IT firms stumble in speed test

The "tech wreck" has been fingered for the poor representation of IT ventures among a survey of fast-growing companies.

The “tech wreck” has been fingered for the poor representation of IT ventures among a survey of fast-growing companies.

IT firms make rare appearances in “The Fast 50”, a survey of New Zealand’s fastest-growing companies by consultancy Deloitte Touche Tohmatsu.

Only six companies out of the 50 are involved in mainstream IT. The highest ranking IT company on the list, published in this month’s business magazine Unlimited, is software engineering firm the Alchemy Group, of Christchurch, at number three.

Telecommunications company TelstraSaturn, however, leads the rankings with a massive 4200% growth over three years’ financial results. Wellington City Council-spawned metropolitan network provider CityLink also makes the cut, at number 22.

Other IT industry players proper come a way further down the league-table, with Auckland customer management systems integrator MSC Solutions clocking in at number 12 and IT services provider EMS Global at 13. Wellington software company Synergy — hoping for great things from its Ericsson joint venture — made 23rd position.

“I was a bit surprised by IT’s poor showing,” says Alchemy managing director Steven Smith. He suggests a lot of IT companies, particularly smaller ones, fell into the “dot-com” space either directly or by dependence on dot-com customers or partners for revenue. Their growth plans may have tripped badly over Nasdaq slides.

Over the past year in this country, companies as varied as WebMedia, CommSoft, Telemedia, Genie Systems, Advantage Group and eVentures have either fallen on much harder times or been forced out of business altogether.

“We haven’t had much to do with dot-coms, so we were relatively secure,” says Smith.

Smith says it’s harder for the software industry to find growth capital. Banks and venture capitalists have perhaps been scared off by IT disasters like Incis, he suggests, but another factor may be that it’s hard to produce tangible evidence of benefits from software development skills, when the company does not know who its future clients may be or what they will want developed. By comparison, biotechnology firms, for example, have a clear direction to pitch to potential investors.

Synergy chief executive David Irving says he “would have expected more IT companies in there”, but perhaps the survey criteria of having to have been in business for three years and turning over at least $100,000 in the first of the three evaluated years unfairly drove some smaller and younger companies out.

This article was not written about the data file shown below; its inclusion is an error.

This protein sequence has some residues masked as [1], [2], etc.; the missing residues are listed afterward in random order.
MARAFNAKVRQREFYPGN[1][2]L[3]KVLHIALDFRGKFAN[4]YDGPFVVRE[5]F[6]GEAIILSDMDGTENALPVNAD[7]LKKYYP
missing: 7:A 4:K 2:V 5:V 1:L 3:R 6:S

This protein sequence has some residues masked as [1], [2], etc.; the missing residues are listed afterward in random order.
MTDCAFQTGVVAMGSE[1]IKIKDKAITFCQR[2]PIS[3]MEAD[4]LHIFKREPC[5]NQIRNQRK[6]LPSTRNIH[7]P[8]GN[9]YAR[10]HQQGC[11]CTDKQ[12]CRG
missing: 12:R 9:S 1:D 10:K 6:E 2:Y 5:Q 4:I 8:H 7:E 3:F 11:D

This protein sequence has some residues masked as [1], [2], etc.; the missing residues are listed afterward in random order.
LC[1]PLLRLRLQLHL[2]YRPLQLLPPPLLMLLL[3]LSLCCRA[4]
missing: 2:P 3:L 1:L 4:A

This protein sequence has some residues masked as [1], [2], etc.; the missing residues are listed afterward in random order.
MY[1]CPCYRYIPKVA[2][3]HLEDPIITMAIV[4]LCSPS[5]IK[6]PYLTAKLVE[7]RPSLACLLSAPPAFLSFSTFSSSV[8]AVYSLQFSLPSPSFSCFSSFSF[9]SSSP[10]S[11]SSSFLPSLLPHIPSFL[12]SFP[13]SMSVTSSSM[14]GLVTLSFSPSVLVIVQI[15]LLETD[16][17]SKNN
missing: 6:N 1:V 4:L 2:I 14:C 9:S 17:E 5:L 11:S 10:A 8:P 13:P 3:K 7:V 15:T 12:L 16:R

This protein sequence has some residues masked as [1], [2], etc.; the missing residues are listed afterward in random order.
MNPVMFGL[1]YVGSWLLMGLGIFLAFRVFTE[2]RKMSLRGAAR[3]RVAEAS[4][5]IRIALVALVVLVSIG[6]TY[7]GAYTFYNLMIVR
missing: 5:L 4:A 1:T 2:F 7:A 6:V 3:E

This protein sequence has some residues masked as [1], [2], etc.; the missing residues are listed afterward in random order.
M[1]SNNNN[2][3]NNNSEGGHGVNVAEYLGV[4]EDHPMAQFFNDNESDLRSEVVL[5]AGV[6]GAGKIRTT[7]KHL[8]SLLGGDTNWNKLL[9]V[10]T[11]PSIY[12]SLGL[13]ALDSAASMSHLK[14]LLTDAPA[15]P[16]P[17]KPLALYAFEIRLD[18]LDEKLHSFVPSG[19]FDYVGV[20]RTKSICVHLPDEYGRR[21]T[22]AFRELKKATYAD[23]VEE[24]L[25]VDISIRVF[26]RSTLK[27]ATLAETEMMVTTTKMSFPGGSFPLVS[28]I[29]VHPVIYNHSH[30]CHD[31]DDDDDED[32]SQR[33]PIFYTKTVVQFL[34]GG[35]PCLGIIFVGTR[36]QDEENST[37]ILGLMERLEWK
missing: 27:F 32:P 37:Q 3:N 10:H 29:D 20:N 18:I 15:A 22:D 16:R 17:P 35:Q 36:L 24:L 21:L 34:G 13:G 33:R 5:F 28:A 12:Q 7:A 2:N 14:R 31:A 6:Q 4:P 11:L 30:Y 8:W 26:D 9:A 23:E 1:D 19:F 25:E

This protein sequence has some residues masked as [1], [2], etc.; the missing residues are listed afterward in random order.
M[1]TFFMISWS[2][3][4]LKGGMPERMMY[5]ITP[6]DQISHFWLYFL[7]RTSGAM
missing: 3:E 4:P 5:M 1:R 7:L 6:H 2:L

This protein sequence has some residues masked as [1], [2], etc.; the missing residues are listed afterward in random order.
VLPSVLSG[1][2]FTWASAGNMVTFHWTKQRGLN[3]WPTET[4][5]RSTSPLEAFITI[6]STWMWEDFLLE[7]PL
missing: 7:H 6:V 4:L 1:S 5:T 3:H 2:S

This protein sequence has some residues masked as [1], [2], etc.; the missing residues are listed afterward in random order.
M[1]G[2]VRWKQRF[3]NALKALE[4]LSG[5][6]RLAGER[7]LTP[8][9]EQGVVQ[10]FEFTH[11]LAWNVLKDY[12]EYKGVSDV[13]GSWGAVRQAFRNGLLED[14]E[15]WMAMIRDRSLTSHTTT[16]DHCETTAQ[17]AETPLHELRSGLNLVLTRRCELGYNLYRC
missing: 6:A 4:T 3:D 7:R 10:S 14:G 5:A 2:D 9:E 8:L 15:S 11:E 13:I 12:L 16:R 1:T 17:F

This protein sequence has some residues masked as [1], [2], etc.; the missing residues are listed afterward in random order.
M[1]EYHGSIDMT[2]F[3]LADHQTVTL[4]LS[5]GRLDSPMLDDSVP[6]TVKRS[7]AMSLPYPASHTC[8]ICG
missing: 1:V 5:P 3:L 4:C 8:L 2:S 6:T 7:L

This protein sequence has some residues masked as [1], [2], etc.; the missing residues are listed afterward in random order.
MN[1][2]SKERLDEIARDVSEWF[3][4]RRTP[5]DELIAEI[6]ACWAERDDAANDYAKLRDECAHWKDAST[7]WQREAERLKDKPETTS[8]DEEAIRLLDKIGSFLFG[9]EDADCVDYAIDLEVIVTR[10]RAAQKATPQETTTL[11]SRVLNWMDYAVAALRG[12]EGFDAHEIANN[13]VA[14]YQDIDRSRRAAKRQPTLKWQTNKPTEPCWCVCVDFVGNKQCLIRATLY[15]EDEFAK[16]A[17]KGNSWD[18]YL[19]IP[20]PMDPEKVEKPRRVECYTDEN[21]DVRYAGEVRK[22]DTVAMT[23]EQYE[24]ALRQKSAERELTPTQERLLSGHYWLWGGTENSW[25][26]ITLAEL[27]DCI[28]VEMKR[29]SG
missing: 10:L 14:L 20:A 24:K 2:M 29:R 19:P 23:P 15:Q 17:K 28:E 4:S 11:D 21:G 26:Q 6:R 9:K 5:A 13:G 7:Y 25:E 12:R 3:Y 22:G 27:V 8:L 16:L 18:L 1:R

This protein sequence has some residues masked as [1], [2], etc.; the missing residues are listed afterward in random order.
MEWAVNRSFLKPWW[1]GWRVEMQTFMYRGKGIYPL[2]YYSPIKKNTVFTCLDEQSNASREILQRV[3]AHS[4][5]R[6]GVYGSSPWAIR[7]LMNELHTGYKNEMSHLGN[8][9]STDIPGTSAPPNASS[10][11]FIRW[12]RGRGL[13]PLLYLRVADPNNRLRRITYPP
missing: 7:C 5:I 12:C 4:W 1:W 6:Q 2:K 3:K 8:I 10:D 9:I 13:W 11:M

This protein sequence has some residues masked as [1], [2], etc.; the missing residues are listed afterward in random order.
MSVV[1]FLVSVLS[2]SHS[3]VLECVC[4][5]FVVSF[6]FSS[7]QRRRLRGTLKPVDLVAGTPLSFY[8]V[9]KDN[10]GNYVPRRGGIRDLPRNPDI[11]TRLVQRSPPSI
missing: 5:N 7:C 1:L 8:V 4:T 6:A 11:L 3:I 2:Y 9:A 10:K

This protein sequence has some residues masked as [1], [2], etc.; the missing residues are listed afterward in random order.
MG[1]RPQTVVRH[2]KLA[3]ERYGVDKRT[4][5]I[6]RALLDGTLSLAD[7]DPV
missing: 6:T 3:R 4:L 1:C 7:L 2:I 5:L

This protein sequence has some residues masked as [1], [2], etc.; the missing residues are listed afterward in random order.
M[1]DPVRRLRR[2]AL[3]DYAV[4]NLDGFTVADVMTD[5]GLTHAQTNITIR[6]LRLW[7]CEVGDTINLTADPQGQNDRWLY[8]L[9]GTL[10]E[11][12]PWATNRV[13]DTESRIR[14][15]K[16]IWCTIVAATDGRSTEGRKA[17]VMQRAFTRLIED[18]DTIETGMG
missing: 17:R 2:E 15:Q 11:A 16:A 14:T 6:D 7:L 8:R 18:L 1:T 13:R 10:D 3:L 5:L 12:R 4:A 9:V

Conversely, if a company has done $10m in year one, it’s a bit harder to keep up a growth rate sufficient to get into the top 50, he says.

Part of the problem may have been simply that some IT company chiefs don’t read Unlimited and were unaware of the “Fast 50” exercise, Irving suggests — though Deloitte’s claim of a higher proportion of IT companies in the original list of entrants points away from that as a major cause.

“It’s an inaugural list, and over the next two or three years [the quality of the entrants] will mature,” Irving says. More IT companies may well make an appearance. He suggests a split into two lists — one for established companies and one for start-ups, Irving suggests.

He was pleasantly surprised to see Synergy make the top 50 — “but growth has been our target in the past few years”. Synergy has reinvested a lot of its earnings into expanding the business, “and that’s why our profitability hasn’t been exactly red-hot”.

Brett Chambers of Deloitte, who co-ordinated the New Zealand survey, agrees that the IT industry was under-represented. “There was a much higher proportion of IT businesses in the 500 who were originally nominated, but when we looked at the numbers in detail, a lot of them dropped off.” He agrees with Alchemy’s Smith that the Nasdaq reversals were a significant factor.

One of the issues that a lot of respondents turned up, he says, is the need to have infrastructure in place — the IT and telecommunication support, the people support — to sustain growth, young IT which companies may have lacked.

It is notable, he says, that many of the leading growth performers are those that provide services to IT-oriented companies — like TelstraSaturn and PayGlobal, a provider of online payroll services. Two recruitment companies, nzjobs and Tradestaff, figure in the Fast 50.

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More about Advantage GroupCityLinkCommsoftDeloitte Touche TohmatsuDeloitte Touche TohmatsuEricsson AustraliaGenie SystemsSynergyTelstraSaturn

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